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Hal Greer

HUNTINGTON -- While playing basketball at Marshall College, Hal Greer scored 1,377 points and set the career record for field-goal percentages with .545.

But Greer's most accomplished goal was breaking the color barrier in West Virginia collegiate sports.

Greer grew up in Huntington, attending the all-black Douglass High School. By coming to Marshall and playing basketball, and one year of baseball, Greer became the first African American to play for a major college team in the state.

The college, which later became a university, was a traditional southern school, but Greer's success on the court helped ease the transition.

Marshall University Director of Athletic Development Sam Stanley was a friend of Greer's during his playing days, and remembers him as a soft-spoken and friendly man.

During Stanley's freshmen year, he was the manager of Marshall's baseball team, on which Greer, then a sophomore, played his only season. When the team traveled, Stanley said most restaurants wouldn't serve blacks, so he and Greer would find somewhere else to go.

"Hal and I roomed together (on the road), and we'd go to the school's student center and play pingpong," Stanley said.

When he was on the basketball team, Stanley heard stories about hotels and restaurants not wanting to serve him. On at least one trip, the basketball players told a restaurant manager if they didn't serve Greer, they weren't going to eat there either.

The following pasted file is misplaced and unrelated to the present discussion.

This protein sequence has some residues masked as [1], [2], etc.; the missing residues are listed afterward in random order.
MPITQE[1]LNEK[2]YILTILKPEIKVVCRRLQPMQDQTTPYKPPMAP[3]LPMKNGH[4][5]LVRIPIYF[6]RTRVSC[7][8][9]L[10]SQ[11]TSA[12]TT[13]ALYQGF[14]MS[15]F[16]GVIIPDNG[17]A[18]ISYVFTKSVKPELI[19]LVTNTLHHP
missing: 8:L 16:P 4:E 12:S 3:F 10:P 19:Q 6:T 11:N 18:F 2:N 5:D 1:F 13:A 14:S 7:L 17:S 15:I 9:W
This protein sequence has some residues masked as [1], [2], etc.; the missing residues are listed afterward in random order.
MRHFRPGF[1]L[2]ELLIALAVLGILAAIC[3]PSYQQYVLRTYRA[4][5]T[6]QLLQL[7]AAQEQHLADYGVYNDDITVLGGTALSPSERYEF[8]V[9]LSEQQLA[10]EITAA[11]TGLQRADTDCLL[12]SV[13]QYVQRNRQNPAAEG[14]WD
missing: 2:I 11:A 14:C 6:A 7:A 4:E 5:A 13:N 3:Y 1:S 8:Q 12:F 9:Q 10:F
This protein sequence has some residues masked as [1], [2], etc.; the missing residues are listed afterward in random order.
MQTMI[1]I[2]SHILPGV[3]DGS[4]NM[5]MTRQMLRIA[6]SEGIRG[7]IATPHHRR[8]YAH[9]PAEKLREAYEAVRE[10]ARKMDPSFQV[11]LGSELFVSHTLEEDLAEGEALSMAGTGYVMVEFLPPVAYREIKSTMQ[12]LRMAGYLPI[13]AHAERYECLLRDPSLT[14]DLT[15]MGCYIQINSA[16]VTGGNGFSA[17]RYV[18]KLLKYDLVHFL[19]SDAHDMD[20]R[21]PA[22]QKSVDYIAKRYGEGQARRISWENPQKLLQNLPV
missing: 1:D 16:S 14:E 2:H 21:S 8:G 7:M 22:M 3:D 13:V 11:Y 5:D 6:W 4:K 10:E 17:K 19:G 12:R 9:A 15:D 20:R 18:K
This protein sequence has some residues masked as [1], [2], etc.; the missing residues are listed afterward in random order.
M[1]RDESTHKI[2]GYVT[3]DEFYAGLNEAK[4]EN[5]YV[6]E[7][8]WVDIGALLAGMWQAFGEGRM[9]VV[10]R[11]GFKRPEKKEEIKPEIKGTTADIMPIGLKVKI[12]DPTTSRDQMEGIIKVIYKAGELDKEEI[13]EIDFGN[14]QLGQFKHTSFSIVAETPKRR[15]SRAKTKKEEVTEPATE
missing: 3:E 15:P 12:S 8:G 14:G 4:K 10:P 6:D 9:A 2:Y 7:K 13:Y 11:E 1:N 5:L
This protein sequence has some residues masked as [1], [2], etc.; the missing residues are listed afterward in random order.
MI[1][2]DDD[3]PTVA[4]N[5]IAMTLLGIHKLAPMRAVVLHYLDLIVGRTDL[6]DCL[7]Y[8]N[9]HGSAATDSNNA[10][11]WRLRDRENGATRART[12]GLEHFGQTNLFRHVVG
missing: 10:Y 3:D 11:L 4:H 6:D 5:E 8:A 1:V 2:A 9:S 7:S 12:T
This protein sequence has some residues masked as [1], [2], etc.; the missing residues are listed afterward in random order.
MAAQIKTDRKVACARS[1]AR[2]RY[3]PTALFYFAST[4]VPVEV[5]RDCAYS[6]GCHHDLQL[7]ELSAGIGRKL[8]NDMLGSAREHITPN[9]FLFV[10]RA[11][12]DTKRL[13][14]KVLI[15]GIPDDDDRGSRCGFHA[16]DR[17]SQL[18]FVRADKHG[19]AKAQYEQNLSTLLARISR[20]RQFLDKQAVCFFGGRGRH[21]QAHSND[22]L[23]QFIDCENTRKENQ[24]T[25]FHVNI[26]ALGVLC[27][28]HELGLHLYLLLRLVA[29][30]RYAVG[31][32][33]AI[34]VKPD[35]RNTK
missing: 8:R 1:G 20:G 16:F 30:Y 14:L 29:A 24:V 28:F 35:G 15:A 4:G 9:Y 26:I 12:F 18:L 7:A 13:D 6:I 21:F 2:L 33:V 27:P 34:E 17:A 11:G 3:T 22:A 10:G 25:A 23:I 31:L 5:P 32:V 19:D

Despite the apparent distractions, Greer excelled on the court. Greer helped Marshall win the Mid-American Conference title in 1956, and finish second in 1957-58, despite leading the nation in offense in 1958. Greer also was an All-Conference player in 1957 and 1958, and he became the school's second All-American in 1958.

Greer was drafted by the Syracuse Nationals of the NBA in 1958 and went on to play 15 years in New York and Philadelphia. He averaged 22 points per game in 1967, helping Philadelphia win the NBA championship. He also played in 10 consecutive All-Star games and was the game's most valuable player in 1968.

He scored 21,586 points, currently 24th on the all-time list, and was named to the NBA's 50th Anniversary Team in 1996.

Greer earned a nod into the Naismith Pro Basketball Hall of Fame in 1982, becoming and remaining the only black West Virginia native enshrined in a major sports hall of fame.

Locally, Greer remains a mainstay because of Hal Greer Boulevard, a one-and-a-half mile stretch of 16th Street that runs by Marshall's campus.

Stanley talks with his old pingpong buddy every once in a while, but said Greer prefers to live a private life in Arizona. While Greer may be in Arizona, his legacy in Huntington remains active.

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